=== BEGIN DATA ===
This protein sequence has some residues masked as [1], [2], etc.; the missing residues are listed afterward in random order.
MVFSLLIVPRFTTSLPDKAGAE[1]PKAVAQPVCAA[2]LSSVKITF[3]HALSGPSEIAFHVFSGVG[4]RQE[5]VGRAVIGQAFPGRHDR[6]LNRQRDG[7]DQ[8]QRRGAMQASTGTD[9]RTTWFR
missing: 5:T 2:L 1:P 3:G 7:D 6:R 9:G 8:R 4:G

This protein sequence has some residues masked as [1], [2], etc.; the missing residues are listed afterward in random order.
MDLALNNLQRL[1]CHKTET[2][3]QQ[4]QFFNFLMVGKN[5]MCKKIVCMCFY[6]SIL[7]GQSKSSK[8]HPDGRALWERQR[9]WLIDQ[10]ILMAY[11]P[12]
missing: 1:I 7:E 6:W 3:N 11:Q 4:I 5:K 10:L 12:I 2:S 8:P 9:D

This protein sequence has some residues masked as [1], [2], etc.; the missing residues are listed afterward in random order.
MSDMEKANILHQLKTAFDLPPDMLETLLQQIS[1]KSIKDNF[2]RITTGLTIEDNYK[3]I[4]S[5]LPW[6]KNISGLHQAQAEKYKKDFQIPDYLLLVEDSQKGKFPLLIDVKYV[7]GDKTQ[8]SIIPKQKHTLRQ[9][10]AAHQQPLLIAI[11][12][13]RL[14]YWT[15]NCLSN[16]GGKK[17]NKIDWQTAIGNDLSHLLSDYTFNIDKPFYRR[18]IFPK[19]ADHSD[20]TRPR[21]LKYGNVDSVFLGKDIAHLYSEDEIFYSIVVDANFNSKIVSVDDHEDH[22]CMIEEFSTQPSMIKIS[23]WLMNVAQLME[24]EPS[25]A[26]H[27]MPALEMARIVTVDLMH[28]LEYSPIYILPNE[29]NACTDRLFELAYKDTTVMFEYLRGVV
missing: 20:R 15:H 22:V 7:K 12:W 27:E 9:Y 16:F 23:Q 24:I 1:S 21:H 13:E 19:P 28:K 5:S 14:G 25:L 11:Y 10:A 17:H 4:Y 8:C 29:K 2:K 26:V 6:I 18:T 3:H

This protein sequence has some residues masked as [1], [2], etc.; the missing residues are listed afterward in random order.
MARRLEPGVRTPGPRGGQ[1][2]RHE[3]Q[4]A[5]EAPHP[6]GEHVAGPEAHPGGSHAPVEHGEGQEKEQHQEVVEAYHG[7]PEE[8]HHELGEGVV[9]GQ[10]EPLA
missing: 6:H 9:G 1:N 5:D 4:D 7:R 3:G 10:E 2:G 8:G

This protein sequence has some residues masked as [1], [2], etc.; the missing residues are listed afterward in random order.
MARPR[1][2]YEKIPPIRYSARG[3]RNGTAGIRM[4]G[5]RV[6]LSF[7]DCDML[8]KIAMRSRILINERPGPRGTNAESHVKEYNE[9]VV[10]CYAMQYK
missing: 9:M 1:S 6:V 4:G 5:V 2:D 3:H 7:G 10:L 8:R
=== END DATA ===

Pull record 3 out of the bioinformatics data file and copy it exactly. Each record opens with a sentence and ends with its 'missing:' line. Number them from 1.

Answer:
This protein sequence has some residues masked as [1], [2], etc.; the missing residues are listed afterward in random order.
MSDMEKANILHQLKTAFDLPPDMLETLLQQIS[1]KSIKDNF[2]RITTGLTIEDNYK[3]I[4]S[5]LPW[6]KNISGLHQAQAEKYKKDFQIPDYLLLVEDSQKGKFPLLIDVKYV[7]GDKTQ[8]SIIPKQKHTLRQ[9][10]AAHQQPLLIAI[11][12][13]RL[14]YWT[15]NCLSN[16]GGKK[17]NKIDWQTAIGNDLSHLLSDYTFNIDKPFYRR[18]IFPK[19]ADHSD[20]TRPR[21]LKYGNVDSVFLGKDIAHLYSEDEIFYSIVVDANFNSKIVSVDDHEDH[22]CMIEEFSTQPSMIKIS[23]WLMNVAQLME[24]EPS[25]A[26]H[27]MPALEMARIVTVDLMH[28]LEYSPIYILPNE[29]NACTDRLFELAYKDTTVMFEYLRGVV
missing: 20:R 15:H 22:V 7:K 12:W 27:E 9:Y 16:F 23:Q 24:I 1:S 21:H 13:E 19:P 28:K 5:S 14:G 25:L 11:Y 10:A 17:H 4:Y 8:C 29:K 2:K 26:V 6:I 18:T 3:H